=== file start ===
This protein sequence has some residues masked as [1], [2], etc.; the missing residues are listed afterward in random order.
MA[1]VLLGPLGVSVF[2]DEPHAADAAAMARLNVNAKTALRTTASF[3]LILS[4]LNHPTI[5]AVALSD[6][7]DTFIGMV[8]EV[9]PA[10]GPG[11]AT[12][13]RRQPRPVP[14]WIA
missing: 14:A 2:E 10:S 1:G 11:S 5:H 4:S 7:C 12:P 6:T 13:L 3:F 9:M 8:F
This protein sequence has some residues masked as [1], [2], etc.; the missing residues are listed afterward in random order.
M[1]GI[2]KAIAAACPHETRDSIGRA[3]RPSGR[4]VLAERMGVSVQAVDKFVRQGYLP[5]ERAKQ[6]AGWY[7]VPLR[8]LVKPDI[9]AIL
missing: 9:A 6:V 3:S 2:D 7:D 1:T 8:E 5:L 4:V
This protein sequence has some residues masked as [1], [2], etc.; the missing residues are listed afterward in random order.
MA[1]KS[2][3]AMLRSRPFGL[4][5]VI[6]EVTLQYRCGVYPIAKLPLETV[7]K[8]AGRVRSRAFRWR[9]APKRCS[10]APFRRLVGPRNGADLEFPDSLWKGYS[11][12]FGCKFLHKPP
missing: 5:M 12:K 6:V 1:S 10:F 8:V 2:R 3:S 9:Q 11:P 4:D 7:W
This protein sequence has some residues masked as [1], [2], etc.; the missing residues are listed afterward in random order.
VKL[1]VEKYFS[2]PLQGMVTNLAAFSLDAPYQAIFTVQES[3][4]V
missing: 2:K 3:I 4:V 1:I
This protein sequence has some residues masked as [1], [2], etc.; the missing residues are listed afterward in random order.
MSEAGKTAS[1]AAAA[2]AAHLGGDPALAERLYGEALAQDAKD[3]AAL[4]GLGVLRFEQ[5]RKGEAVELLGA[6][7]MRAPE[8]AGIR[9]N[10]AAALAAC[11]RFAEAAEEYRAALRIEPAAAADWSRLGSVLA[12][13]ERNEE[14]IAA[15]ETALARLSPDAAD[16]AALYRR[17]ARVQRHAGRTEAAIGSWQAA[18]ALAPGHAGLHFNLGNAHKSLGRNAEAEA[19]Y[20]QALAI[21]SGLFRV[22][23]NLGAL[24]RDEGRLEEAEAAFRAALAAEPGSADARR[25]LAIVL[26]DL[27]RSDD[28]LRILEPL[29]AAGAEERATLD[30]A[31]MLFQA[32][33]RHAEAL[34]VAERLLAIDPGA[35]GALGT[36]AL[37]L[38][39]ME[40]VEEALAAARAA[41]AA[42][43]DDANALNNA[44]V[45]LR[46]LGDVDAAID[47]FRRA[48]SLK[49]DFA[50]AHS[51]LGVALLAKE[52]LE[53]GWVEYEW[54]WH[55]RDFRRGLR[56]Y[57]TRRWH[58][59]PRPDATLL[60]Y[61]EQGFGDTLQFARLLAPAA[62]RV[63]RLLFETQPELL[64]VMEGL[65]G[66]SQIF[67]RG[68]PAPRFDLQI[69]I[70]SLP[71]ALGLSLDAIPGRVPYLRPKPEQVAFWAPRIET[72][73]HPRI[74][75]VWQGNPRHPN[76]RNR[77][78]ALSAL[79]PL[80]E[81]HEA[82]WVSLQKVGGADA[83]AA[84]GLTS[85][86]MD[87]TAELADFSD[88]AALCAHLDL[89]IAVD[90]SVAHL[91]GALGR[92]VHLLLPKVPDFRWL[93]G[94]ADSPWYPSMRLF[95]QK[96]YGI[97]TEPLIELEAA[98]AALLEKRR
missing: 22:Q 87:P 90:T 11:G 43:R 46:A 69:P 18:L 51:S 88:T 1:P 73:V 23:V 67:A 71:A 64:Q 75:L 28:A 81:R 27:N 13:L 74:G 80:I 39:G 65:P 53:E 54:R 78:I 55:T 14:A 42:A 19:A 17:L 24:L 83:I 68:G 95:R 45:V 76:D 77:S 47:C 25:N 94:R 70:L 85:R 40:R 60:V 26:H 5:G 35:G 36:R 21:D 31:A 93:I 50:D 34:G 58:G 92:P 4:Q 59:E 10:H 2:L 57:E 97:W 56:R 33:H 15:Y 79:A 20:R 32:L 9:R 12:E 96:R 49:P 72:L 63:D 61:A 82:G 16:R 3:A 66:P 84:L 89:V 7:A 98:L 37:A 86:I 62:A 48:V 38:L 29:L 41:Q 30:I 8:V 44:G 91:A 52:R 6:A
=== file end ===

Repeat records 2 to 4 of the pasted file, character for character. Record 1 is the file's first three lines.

This protein sequence has some residues masked as [1], [2], etc.; the missing residues are listed afterward in random order.
M[1]GI[2]KAIAAACPHETRDSIGRA[3]RPSGR[4]VLAERMGVSVQAVDKFVRQGYLP[5]ERAKQ[6]AGWY[7]VPLR[8]LVKPDI[9]AIL
missing: 9:A 6:V 3:S 2:D 7:D 1:T 8:E 5:L 4:V
This protein sequence has some residues masked as [1], [2], etc.; the missing residues are listed afterward in random order.
MA[1]KS[2][3]AMLRSRPFGL[4][5]VI[6]EVTLQYRCGVYPIAKLPLETV[7]K[8]AGRVRSRAFRWR[9]APKRCS[10]APFRRLVGPRNGADLEFPDSLWKGYS[11][12]FGCKFLHKPP
missing: 5:M 12:K 6:V 1:S 10:F 8:V 2:R 3:S 9:Q 11:P 4:D 7:W
This protein sequence has some residues masked as [1], [2], etc.; the missing residues are listed afterward in random order.
VKL[1]VEKYFS[2]PLQGMVTNLAAFSLDAPYQAIFTVQES[3][4]V
missing: 2:K 3:I 4:V 1:I